Hammer time – The Raid 2: Berandal review

The Raid 2By Simon Miraudo
March 25, 2014

The world of cinema is full of many wonders, chief among them in 2014, writer-director Gareth Evans‘ unending well of inventive ways to kill people on screen. Berandalthe sequel to his murder-a-minute action spectacular The Raid – showcases perhaps the best martial artistry ever committed to celluloid, as well as a slew of the most incredible gasp-and-groan-and-guffaw-inducing deaths. Its format has been altered significantly from its predecessor’s, dropping the single-location setting and instead sprawling out across the streets of Indonesia, as well as spilling into its prisons. The passage of time is also greater: whereas Part One took place over a day, Part Two spans half a decade. Evans’ desire to make the Indonesian Godfather – evidenced by the bloated 150-minute length – keeps The Raid 2 from surpassing its leaner, meaner parent. Still, it delivers some of the finest, rawest fight sequences ever filmed. Surely that’s what we’re paying to see.

Iko Uwais reprises his role as Rama, Indonesia’s last good cop, and one of the few survivors of the first flick’s suicide mission. Having been rescued by the chief of Jakarta’s anti-corruption task-force, Rama is sent to prison under the name Yuda, tasked with a new mission: to befriend the well-coiffed Keiichi (Ryuhei Matsuda), son of mob kingpin Goto (Kenichi Endō). If Rama can get in close with the family and discover which cops and politicians are in on the take, the task-force can bring down corruption for good (err…) and get our hero safely back to his family. Only problem is, ingratiating oneself with Keiichi is not necessarily as simple as sparing him from the occasional shiv. To gain his attention, Rama has to fend off an army of assailants. For access into his inner circle… well, Rama practically has to break the neck of every inmate and guard during a muddy, prison-yard riot. That last sequence is just one of Berandal‘s many impossible-seeming shots; a prolonged single take of unbridled, bone shattering devastation. (Evans surely cheated by working a few cuts in, but no one watching the thing could possibly care.)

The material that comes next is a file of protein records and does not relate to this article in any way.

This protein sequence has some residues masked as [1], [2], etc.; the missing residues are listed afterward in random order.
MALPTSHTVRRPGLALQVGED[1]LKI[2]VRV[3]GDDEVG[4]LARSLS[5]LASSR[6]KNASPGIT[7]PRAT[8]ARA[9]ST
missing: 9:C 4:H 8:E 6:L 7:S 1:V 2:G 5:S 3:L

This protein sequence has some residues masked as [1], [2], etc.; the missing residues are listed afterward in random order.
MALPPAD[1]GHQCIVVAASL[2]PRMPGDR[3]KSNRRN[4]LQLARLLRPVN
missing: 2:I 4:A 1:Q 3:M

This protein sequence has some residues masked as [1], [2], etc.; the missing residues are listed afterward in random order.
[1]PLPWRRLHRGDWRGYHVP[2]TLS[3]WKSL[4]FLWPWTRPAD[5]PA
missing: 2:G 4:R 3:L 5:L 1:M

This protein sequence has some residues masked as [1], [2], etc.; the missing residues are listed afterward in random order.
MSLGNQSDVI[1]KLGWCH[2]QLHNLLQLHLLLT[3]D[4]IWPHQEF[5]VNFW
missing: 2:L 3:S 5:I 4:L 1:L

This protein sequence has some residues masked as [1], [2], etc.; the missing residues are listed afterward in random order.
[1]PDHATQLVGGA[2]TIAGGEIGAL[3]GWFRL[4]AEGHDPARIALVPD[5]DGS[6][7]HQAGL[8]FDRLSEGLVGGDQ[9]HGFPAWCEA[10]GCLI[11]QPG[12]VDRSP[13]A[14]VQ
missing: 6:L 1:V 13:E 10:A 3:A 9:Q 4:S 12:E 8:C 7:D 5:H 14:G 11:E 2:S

The Raid 2

I’ve barely covered the opening act in the above synopsis. Oh, how I wish I could explain concisely the way in which bloodthirsty-siblings ‘Hammer Girl’ (Julie Estelle) and ‘Baseball Bat Man’ (Very Tri Yulisman) factor into the climax, though I’d have to break down the rest of the tortuous plot (a feat I’m not sure I’d be able to accomplish if I tried). Of the criticisms that might be levelled against The Raid by someone uncharmed by its non-stop butchery, “convolution” could be one of them. Evans might have bitten off more than he could chew in this follow-up, producing no less than two rival gangs for the Gotos to conspire against, as well as a series of back-stabbings and betrayals that, frankly, lose potency as the picture becomes more distended. Eastern Promises got the same job done in 90 minutes (and David Cronenberg managed to squeeze in a naked, gory fight scene too).

What Evans is unsurpassed at, however, is crafting memorable set pieces, and he’s aided superbly by fight choreographers Uwais and Yayan Ruhian. (Ruhian’s ‘Mad Dog’ was handily dispatched in The Raid, yet he’s back once again playing a much nicer, equally effective assassin here.) Each battle is punctuated with comic beats and builds to a wrenching climax; as they layer upon one another, the film reaches an absurd crescendo of carnage. Fearless cinematographers Matt Flannery and Dimas Imam Subhono are right there amongst the action, miraculously not getting themselves killed even when it looks like they’re doing more dangerous stuff than the stuntmen themselves. At one point the camera jumps through a window in hot pursuit of a fleeing criminal; later, the camera exits a moving car only to find its way into another moving car. Yes, it’s probably all a fakery; movie magic at its most magical. The Raid 2: Berandal is so astounding you’ll eagerly believe it’s happening for real. Never before has the bloody slaughter of dozens provided such delights.


Check out Simon Miraudo’s archive of reviews.

The Raid 2: Berandal arrives in Australian cinemas March 28, 2014.

No comments yet... Be the first to leave a reply!

Leave a Reply

Please log in using one of these methods to post your comment:

WordPress.com Logo

You are commenting using your WordPress.com account. Log Out /  Change )

Facebook photo

You are commenting using your Facebook account. Log Out /  Change )

Connecting to %s

%d bloggers like this: